I’ve doodled all my life. Nearly all my school papers from grade school on up were seldom doodle-free. Any shopping list I make nearly always has some “doodle-age” on it.
Has anyone ever taken a “Zentangles” course? I know of them, but haven’t actually participated in a class, but it looks like fun. Basically, you learn different methods of doodling and design, and anyone can do it.
However, just plain doodling is relaxing and fun. I’m sure that there is some study somewhere that tells you what your particular doodles mean, but frankly, I don’t care. Doodling for me is just fun for fun’s sake.
But if you’re going to doodle, you have to have a great doodling instrument. Years ago I bought myself a gorgeous Mont Blanc pen. It’s a beautiful thing; well-made, impressive looking, and feels good in the hand. It even has its own leather case. Neat, huh? But it’s a crap doodling pen.
For me, a black Sharpie fine-point pen is the ultimate doodling instrument—it makes great cartoons, doodles, and it’s the only one I use for addressing packages and snail mail.
My mom once found what was touted as “the premiere doodling pen” from Japan; the Uni-ball Signo. It comes in black and blue of course, but also delicious colors such as purple and emerald green. Mom fell hard for them, so I ordered them for her.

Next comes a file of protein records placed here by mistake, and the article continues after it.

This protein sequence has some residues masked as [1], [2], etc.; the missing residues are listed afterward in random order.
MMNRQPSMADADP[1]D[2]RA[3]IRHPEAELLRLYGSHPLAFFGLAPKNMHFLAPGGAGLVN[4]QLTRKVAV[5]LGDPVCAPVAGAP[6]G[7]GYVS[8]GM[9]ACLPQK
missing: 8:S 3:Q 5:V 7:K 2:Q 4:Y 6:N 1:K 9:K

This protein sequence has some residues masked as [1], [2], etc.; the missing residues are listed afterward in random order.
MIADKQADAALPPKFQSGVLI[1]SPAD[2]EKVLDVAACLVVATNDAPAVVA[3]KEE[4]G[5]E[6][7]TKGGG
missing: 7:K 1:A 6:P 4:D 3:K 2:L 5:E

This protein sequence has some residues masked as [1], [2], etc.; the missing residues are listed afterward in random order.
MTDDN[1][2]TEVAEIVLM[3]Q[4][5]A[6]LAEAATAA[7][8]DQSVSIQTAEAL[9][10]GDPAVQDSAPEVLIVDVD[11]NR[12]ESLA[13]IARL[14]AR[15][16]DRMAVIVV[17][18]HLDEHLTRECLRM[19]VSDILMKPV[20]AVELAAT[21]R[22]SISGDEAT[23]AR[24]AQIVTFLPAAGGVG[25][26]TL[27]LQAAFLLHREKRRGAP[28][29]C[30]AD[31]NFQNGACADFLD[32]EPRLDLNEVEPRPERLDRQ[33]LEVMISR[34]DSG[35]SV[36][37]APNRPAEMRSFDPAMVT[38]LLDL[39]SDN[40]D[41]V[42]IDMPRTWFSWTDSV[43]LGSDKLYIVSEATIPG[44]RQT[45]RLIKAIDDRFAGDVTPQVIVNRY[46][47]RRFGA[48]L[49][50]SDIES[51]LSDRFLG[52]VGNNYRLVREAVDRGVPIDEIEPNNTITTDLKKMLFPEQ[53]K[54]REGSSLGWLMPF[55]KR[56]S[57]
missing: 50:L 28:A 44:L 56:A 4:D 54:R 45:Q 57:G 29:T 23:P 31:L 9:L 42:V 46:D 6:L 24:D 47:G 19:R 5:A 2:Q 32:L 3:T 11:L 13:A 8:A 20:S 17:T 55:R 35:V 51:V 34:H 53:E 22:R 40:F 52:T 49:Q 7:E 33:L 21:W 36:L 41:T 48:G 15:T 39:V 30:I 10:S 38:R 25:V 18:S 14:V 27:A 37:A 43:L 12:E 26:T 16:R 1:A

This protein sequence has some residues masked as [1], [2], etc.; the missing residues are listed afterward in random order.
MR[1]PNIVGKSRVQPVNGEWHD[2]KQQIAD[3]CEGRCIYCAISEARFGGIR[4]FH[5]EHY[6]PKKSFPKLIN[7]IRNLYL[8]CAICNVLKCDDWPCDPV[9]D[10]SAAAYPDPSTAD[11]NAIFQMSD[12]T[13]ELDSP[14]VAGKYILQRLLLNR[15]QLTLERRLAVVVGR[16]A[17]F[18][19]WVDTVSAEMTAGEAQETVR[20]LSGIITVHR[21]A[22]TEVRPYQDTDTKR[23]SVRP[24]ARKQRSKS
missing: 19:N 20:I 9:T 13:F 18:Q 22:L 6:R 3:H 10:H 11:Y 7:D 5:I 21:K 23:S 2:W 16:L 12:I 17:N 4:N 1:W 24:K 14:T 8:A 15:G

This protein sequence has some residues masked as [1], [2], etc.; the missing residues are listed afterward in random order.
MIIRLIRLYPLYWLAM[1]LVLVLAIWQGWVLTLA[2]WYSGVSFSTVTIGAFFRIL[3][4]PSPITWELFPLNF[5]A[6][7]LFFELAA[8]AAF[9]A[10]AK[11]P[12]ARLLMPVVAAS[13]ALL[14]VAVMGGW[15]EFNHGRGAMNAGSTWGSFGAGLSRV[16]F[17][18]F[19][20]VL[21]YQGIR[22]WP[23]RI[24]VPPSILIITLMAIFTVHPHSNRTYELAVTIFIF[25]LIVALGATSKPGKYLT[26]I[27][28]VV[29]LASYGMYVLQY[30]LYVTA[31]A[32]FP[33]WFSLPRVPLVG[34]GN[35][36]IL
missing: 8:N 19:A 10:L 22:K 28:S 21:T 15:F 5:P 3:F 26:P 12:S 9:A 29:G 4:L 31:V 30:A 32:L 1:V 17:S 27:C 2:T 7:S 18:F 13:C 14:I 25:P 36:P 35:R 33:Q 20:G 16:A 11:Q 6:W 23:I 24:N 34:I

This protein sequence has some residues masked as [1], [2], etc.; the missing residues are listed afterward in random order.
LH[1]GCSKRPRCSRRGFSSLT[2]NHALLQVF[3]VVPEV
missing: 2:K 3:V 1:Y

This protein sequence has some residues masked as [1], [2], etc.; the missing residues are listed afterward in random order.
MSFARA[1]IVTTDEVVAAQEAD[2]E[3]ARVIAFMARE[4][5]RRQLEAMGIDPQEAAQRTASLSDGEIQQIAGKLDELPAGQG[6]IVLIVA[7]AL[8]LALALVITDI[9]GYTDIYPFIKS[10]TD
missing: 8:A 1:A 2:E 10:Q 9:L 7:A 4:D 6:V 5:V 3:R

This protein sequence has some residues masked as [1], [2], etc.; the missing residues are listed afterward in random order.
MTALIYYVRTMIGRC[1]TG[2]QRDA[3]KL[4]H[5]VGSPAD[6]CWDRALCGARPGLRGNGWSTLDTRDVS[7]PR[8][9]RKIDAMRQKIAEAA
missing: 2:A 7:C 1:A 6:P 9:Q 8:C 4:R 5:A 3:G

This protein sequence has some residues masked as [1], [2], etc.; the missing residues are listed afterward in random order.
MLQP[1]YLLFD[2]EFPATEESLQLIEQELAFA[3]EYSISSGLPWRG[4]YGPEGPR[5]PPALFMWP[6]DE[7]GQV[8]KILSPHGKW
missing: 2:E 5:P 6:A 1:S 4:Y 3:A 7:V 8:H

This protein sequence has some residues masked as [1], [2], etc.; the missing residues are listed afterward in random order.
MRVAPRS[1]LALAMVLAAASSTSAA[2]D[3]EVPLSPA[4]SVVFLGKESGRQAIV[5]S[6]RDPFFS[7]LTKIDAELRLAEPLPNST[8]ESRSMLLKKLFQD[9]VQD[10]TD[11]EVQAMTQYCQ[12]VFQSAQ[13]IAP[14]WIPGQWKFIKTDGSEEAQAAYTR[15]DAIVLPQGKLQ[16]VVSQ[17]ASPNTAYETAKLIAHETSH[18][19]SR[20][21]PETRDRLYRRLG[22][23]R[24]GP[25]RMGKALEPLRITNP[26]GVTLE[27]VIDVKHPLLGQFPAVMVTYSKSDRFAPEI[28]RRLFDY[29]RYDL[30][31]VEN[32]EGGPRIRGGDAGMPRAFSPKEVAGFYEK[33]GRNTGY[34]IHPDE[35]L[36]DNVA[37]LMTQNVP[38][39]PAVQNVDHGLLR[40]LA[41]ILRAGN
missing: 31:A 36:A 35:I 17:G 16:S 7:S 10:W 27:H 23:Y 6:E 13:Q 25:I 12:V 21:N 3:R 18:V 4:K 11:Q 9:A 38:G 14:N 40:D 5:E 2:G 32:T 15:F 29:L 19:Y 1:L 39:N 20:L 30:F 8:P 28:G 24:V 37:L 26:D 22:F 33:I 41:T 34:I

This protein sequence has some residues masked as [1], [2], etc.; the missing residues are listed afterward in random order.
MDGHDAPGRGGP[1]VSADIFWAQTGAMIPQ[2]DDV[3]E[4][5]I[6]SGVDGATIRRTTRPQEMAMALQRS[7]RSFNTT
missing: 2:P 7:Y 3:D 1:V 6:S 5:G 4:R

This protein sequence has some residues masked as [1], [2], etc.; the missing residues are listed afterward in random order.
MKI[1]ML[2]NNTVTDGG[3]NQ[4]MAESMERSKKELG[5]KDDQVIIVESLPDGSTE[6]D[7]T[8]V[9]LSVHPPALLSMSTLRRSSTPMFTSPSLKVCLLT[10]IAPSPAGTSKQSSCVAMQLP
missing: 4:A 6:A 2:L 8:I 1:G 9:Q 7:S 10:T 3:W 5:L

Well, they were not the glittering success she thought they would be, so I inherited them all. While they are pretty nice pens and do make an acceptable doodle, I’ll take the Sharpie fine-point pen, thank you very much.
So once you have “the” pen that works for you, start doodling. Why? Why not? Doodling is fun, relaxing and, in its way, sort of meditative (hence, the “Zen” in Zentangles).
There are even coloring books for adults now; everything from mandalas to exotic fish, flowers and animals. I have one that I occasionally work on, and it’s surprisingly relaxing.
In fact, if I’m having a bad day, just a few minutes of doodling is good therapy. Before you know it, the “bad” seeps away, leaving only the adventure of creating swirls, leaves, scrolls, cones and bubbles, cat faces and Egyptian eyes.
And it’s far from a waste of time. Anything at all that can calm you, relax you, put you in a better frame of mind and allow you a few minutes of sheer unsupervised fun—that’s a good thing.
So here’s my free prescription today: one great doodling pen and a big pad of paper. Directions: put pen on paper and go nuts.